Forms of Western Narrative

A photo of a statue of the character Don Quixote.

A statue of the character Don Quixote. (Image courtesy of florriebassingbourn on Flickr.)

Instructor(s)

MIT Course Number

21L.012

As Taught In

Fall 2007

Level

Undergraduate

Cite This Course

Course Features

Course Description

This course examines some leading examples of major genres of storytelling in the Western tradition, among them epic (Homer's Odyssey), romance (from the Arthurian tradition), and novel (Cervantes's Don Quixote). We will be asking why people tell (and have always told) stories, how they tell them, why they might tell them the way they do, and what difference it makes how they tell them. We'll combine an investigation of the changing formal properties of narratives with consideration of the historical, cultural, and technological factors that have influenced how tales got told. In keeping with its CI-H and HASS-D label, this course will involve substantial attention to students' writing and speaking abilities.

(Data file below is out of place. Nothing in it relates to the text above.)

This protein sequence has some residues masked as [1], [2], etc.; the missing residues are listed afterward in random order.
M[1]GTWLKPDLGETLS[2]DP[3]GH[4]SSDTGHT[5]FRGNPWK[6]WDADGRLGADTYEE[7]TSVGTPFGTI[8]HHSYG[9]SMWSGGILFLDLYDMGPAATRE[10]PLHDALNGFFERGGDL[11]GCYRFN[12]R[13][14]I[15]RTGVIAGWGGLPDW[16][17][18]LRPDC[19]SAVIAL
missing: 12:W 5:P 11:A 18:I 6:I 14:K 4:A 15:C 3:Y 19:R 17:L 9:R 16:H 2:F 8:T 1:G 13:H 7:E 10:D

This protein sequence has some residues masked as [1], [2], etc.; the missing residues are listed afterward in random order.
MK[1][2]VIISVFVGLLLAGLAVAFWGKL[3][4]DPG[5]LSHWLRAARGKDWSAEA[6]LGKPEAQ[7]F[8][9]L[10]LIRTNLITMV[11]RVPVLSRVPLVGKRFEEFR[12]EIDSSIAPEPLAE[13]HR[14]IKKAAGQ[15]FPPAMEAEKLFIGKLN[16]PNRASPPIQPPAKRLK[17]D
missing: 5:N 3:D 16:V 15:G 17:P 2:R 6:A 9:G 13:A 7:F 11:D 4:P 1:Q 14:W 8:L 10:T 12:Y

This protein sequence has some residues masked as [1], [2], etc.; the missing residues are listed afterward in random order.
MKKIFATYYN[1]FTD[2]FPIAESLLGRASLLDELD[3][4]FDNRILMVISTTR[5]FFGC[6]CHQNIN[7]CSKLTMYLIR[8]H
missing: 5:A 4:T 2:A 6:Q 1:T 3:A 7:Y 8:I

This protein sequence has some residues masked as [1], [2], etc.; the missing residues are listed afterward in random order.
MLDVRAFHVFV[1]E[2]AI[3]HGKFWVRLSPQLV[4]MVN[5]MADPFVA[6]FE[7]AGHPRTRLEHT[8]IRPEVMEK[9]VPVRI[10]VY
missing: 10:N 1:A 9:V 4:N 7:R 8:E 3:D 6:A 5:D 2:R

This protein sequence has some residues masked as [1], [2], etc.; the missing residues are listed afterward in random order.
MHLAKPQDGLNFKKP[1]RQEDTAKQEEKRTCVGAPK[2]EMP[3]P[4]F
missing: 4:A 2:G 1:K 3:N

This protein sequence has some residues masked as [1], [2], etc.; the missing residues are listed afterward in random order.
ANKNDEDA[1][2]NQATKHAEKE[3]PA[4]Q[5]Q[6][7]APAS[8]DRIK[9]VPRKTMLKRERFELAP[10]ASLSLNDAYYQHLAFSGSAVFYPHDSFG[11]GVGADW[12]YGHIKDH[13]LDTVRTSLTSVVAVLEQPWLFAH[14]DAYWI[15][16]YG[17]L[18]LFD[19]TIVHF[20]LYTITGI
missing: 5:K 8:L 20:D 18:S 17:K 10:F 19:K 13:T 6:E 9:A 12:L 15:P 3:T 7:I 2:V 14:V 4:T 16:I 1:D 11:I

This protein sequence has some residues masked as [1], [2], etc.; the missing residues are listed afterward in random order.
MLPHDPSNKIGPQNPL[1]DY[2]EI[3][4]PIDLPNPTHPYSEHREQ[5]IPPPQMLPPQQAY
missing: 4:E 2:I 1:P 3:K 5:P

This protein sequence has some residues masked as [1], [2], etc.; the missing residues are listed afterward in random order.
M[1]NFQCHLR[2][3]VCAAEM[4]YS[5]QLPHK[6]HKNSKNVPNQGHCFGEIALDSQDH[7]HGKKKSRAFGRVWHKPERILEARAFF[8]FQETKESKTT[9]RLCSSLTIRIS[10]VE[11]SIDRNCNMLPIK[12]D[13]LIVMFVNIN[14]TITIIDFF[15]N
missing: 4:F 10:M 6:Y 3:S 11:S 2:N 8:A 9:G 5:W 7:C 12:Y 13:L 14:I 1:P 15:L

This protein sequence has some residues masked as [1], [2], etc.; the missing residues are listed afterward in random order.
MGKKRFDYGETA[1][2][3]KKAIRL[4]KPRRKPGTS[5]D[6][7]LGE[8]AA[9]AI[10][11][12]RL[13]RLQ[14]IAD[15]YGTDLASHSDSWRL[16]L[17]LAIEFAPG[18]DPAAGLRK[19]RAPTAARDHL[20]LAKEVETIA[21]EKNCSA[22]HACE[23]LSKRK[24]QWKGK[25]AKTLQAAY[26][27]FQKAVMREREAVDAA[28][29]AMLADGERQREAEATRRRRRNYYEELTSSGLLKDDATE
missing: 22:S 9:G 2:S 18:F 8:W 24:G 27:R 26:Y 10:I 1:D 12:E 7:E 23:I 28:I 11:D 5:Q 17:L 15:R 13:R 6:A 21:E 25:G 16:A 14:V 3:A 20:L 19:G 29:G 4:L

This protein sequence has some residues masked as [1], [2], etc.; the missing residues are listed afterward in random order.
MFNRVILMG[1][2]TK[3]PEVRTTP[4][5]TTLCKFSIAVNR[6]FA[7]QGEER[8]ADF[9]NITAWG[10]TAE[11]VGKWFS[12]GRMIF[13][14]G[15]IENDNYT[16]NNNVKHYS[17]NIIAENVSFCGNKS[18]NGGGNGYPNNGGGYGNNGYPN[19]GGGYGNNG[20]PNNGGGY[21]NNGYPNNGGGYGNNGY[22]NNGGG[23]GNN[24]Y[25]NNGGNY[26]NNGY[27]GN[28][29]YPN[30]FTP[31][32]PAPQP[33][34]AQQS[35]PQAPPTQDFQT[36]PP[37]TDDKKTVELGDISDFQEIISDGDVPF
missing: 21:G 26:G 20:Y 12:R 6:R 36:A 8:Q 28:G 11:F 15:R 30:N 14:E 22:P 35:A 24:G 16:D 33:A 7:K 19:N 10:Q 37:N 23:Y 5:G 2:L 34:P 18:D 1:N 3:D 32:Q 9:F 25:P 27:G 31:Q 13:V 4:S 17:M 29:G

Buzard, James. 21L.012 Forms of Western Narrative, Fall 2007. (MIT OpenCourseWare: Massachusetts Institute of Technology), http://ocw.mit.edu/courses/literature/21l-012-forms-of-western-narrative-fall-2007 (Accessed). License: Creative Commons BY-NC-SA


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